After Harassment Allegations, Former Garcetti Advisor Rick Jacobs Got Lucrative Consulting Payments From Mayor’s Longtime Union Ally
A former advisor to Los Angeles Mayor Eric Garcetti received lucrative contracting fees from a powerful labor ally of the mayor’s — including payments after the advisor, Rick Jacobs, was accused of sexual harassment and groping by a number of men in 2020.
The Southwest Regional Council of Carpenters is a staunch Garcetti supporter and has financially backed the mayor’s political efforts dating to his first city council campaign in 2001. All told, the union and related groups have made contributions to Garcetti-aligned campaigns and organizations that tally well over $1 million.
Additional reporting by Libby Denkmann
Garcetti and Jacobs stopped communicating last October, according to testimony by both men in an ongoing harassment lawsuit against the city that targets Jacobs. But while Garcetti cut ties with his former aide in the wake of the harassment allegations, the carpenters union has stood by him.
Last month, in a filing to the U.S. Department of Labor, the union disclosed that RDJ Strategic Advisors, a consulting group helmed by Jacobs, received $215,000 in fees between April 2020 and March of this year. It shows 14 separate consulting payments to Jacobs’ firm.
Most of those payments took place after a lawsuit was filed last year against the city of Los Angeles by an LAPD officer — a former member of Garcetti’s security detail — who alleges that Jacobs routinely forced unwanted touching by hugging, grabbing his biceps, and massaging his shoulders.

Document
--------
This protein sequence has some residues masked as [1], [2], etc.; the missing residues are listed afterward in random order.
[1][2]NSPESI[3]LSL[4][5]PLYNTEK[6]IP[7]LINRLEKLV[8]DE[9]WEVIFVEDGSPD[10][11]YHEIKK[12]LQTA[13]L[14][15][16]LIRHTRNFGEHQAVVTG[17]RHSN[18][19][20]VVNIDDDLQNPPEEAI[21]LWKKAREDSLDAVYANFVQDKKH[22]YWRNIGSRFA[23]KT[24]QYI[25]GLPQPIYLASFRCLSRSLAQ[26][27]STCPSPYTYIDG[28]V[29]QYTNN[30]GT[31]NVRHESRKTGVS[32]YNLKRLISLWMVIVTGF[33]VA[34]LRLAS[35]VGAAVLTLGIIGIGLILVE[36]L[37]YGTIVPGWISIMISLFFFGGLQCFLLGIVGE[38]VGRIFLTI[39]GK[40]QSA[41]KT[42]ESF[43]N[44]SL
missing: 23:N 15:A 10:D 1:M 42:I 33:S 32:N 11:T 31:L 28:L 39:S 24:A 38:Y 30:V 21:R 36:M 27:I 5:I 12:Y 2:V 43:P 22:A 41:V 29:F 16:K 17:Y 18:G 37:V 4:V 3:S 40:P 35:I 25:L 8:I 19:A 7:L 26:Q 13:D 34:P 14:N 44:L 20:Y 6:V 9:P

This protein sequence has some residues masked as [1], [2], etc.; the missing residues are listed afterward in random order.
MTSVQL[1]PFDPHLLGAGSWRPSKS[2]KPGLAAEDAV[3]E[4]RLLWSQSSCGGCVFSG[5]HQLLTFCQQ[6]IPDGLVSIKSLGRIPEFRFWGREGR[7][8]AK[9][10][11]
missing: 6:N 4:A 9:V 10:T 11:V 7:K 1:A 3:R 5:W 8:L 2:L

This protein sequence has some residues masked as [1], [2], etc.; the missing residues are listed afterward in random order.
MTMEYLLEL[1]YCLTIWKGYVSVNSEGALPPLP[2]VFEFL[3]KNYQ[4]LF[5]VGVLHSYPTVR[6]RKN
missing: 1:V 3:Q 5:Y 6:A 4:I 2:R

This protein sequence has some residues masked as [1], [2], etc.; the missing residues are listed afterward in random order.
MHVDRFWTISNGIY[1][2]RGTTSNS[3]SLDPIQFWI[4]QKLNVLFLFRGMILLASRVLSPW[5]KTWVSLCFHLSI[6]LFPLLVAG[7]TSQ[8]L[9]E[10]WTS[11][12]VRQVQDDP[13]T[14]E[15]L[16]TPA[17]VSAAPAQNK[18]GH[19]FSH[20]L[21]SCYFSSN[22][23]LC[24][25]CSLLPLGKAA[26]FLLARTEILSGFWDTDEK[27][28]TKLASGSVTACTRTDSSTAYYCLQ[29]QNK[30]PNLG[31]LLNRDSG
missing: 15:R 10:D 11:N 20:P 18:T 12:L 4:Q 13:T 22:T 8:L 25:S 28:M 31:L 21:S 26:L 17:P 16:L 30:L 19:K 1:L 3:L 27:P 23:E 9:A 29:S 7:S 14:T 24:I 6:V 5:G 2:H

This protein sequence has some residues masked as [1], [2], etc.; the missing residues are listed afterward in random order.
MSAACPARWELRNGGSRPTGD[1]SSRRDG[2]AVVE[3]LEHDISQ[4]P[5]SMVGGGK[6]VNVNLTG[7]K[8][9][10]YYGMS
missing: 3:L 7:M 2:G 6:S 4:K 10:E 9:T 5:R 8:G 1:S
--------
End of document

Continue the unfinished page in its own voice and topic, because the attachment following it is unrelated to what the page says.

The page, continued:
The carpenters union did not respond to a request for comment — including questions about the nature of the work Jacobs’ firm has provided, whether his firm continues to consult, and if the union has concerns about the allegations of sexual harassment. An attorney for Jacobs also did not respond.
Garcetti spokesperson Alex Comisar said the mayor was not involved in securing Jacobs’ consulting work with the union, but declined to comment further.
Jacobs met the future mayor and his wife while volunteering for the Howard Dean presidential campaign in 2003. The prolific fundraiser became a vital connection to wealthy Los Angeles donors for Garcetti. Their relationship grew tighter over the years, and starting in 2013 — after Garcetti became mayor — Jacobs worked closely with him, first as his deputy chief of staff and later as a political aide. The pair remained close after Jacobs took a planned leave of absence from City Hall in 2016.
Over the years, the carpenters union, Garcetti and Jacobs have shared common causes.
Disclosures show Jacobs was paid more than a half million dollars as the CEO of the Accelerator for America, a nonprofit launched by Garcetti in 2017. The organization, created at a time when Garcetti was exploring a presidential bid, got off the ground with a $500,000 contribution from the national carpenters union.
The prior year, a carpenters-affiliated political group donated another half million dollars to Garcetti's effort to pass Measure M, the 2016 transit ballot measure. Jacobs led the campaign for that ballot measure, which passed easily. His group was paid more than $300,000 to consult.
The local carpenters union's support of Garcetti’s political career long predates his tenure as mayor. Garcetti first received a campaign contribution from a carpenters political group when he ran for city council in 2001. The carpenters have steadfastly supported Garcetti in the years since, including in both his campaigns for mayor.
There has also been a flow of staff from Garcetti’s office to the union. Derek Mazzeo, a former Garcetti staffer, now serves as the carpenters’ political director. Cecilia Cabello, who worked for Garcetti for years, held a position at the carpenters union in 2017.
The recently-disclosed payments are not Jacobs’ first from the carpenters union. In the previous fiscal year, before allegations about Jacobs' sexual harassment were made public by LAPD officer Matthew Garza and others, the union paid his firm $120,392. The disclosures do not make clear the nature of the work performed by Jacobs’ group.